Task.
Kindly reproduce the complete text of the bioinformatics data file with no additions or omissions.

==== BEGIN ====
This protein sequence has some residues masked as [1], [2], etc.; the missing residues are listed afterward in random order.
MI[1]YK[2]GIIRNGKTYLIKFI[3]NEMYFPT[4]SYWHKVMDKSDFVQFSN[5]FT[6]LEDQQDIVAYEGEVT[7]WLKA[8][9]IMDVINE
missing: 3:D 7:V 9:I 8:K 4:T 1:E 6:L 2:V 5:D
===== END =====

This protein sequence has some residues masked as [1], [2], etc.; the missing residues are listed afterward in random order.
MI[1]YK[2]GIIRNGKTYLIKFI[3]NEMYFPT[4]SYWHKVMDKSDFVQFSN[5]FT[6]LEDQQDIVAYEGEVT[7]WLKA[8][9]IMDVINE
missing: 3:D 7:V 9:I 8:K 4:T 1:E 6:L 2:V 5:D